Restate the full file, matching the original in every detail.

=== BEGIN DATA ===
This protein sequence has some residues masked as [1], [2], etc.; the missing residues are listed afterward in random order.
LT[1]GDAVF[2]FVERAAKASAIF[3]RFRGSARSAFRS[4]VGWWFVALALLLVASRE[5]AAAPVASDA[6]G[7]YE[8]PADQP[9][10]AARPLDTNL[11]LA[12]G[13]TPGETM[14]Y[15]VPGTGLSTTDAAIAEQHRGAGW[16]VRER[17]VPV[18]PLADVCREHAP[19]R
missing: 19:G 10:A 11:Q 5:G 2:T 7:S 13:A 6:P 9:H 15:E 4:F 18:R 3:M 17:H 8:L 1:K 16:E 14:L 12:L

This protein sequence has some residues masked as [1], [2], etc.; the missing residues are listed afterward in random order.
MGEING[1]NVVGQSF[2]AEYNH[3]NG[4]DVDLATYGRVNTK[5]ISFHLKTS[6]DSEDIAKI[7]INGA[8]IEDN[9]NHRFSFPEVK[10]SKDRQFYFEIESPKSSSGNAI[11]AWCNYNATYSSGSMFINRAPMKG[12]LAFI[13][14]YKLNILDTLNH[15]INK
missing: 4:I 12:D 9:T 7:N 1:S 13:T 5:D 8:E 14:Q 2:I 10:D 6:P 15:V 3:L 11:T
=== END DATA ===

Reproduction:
This protein sequence has some residues masked as [1], [2], etc.; the missing residues are listed afterward in random order.
LT[1]GDAVF[2]FVERAAKASAIF[3]RFRGSARSAFRS[4]VGWWFVALALLLVASRE[5]AAAPVASDA[6]G[7]YE[8]PADQP[9][10]AARPLDTNL[11]LA[12]G[13]TPGETM[14]Y[15]VPGTGLSTTDAAIAEQHRGAGW[16]VRER[17]VPV[18]PLADVCREHAP[19]R
missing: 19:G 10:A 11:Q 5:G 2:T 7:S 13:A 6:P 9:H 15:E 4:F 18:R 3:M 17:H 8:L 1:K 16:E 14:L 12:L

This protein sequence has some residues masked as [1], [2], etc.; the missing residues are listed afterward in random order.
MGEING[1]NVVGQSF[2]AEYNH[3]NG[4]DVDLATYGRVNTK[5]ISFHLKTS[6]DSEDIAKI[7]INGA[8]IEDN[9]NHRFSFPEVK[10]SKDRQFYFEIESPKSSSGNAI[11]AWCNYNATYSSGSMFINRAPMKG[12]LAFI[13][14]YKLNILDTLNH[15]INK
missing: 4:I 12:D 9:T 7:N 1:S 13:T 5:D 8:E 14:Q 2:I 10:D 6:P 15:V 3:L 11:T